But the response to Megan Thee Stallion’s pain also highlights who is afforded compassion in a music industry that recognizes the fragility of its young artists but seems to draw a line when it comes to ensuring their protection. The violence and struggles male performers endure are taken seriously, while the shooting of one of the genre’s most beloved contemporary female performers is made into a punchline. Megan Thee Stallion is a dominating, supremely confident artist, her discography a manifesto espousing all the ways you cannot and will not ever be able to fuck with her. Her music is full of joy, party music for hot girls that define summers and dance routines on TikTok. She’s so on top of her game that she can get Beyoncé to step out from behind the curtain to appear on a remix. Jokey responses to the shooting seem born from an idea that Megan is undeserving of help, her playful music persona clouding her humanity.

“People look at an incident like this and balk at the idea that she would need or deserve the kind of concern that would be readily offered up for anyone else in her situation,” Tayo Bero wrote for The Guardian. Yet Megan has also been transparent with her fans about what’s happening in her life behind the scenes; her mother Holly Thomas, who managed Megan and whose own rap career inspired her own, died last year and made her struggles with trying to get out of a bad record contract public. “It’s nothing to joke about. It was nothing for y’all to start going and making up fake stories about,” Megan said in an Instagram Live addressing the shooting. “What if your motherfucking sister got shot? What if your motherfucking girlfriend got shot? What if your motherfucking best friend got shot? Would you be cracking jokes then?” After the live, she posted a photo on Instagram of three Post-It notes tacked to her wall, reading “take care of skin,” “write music,” and “pray.”

The support Megan has gotten in the past few weeks has come from Black women in the industry. Rihanna sent her flowers (Megan is a spokesmodel for Rihanna’s Savage x Fenty line), and Janelle Monáe tweeted about feeling “livid” over the jokes. But the response feels eerily silent. The collective lack of concern for Megan Thee Stallion is just the tip of the iceberg in an industry that has continually failed to protect and support women. For decades, music critics and journalists have asked where are women rappers, but the truth to anyone actually paying attention is that they are here but are too often pushed to the sidelines of a male-dominated industry that continually undervalues them, objectifies them, and tries to mold them into the constrictive shape of the women who’ve reached critical and commercial success before them.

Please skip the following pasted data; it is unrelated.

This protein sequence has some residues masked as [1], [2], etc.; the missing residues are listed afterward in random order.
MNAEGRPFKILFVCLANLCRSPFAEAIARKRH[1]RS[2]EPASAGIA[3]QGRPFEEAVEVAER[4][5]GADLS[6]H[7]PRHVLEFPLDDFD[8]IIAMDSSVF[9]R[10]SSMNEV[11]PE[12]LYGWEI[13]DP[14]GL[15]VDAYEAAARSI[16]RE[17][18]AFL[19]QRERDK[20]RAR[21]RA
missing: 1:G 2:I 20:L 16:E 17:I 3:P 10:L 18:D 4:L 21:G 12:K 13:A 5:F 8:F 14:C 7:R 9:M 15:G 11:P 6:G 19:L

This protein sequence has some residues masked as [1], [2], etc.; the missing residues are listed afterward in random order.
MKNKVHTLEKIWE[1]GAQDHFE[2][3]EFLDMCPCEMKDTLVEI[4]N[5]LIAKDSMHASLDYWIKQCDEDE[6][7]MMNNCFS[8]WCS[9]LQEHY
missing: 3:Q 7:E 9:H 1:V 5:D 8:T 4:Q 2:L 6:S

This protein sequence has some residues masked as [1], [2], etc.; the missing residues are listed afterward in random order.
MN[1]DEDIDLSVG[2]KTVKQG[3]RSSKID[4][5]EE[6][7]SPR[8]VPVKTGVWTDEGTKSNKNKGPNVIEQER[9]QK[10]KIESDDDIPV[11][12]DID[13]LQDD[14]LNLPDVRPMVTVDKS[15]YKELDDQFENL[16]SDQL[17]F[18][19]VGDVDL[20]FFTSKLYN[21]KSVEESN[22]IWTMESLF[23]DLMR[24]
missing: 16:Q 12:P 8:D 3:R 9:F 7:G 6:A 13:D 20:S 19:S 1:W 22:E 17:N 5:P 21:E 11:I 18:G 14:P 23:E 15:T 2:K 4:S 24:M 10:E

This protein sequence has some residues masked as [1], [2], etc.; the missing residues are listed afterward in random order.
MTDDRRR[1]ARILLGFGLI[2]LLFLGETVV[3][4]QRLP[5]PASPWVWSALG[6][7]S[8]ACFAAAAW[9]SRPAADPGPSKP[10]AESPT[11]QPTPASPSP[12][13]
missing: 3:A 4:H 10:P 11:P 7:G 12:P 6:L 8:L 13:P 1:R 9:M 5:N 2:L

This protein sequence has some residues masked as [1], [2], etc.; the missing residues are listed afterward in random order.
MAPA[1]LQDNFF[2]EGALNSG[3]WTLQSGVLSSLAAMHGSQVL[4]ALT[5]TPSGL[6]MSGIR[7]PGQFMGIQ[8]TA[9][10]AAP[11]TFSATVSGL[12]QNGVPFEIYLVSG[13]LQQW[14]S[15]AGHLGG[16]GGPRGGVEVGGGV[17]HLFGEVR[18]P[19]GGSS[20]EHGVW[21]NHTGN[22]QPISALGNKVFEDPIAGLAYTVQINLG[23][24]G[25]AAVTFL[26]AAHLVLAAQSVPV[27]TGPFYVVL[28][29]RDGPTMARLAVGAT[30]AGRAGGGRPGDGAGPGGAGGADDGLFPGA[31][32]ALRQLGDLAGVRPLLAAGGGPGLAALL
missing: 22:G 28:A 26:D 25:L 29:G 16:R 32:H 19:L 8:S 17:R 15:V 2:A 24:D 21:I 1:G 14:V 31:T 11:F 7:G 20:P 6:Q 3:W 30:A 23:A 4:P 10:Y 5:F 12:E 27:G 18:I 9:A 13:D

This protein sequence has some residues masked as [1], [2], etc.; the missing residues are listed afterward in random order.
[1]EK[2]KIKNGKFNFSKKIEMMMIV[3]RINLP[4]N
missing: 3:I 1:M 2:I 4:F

While the rest of the entertainment industry grapples with MeToo, the popular music industry hasn’t even tried. Accused rapist Russell Simmons still gets to join The Breakfast Club for a sit-down even as his accusers, many of whom were forced to leave the music industry over the abuse, continue to detail their experiences, and Dr. Luke is as successful as ever producing for Doja Cat and Saweetie.

What’s happening to Megan Thee Stallion is what drives women out of the industry and what has driven them out for decades. If the industry cannot rally around one of its rising stars to protect her after a shooting, when they have claimed so many young artists’ lives in the past few years, then there is little hope for the young women who come up after her.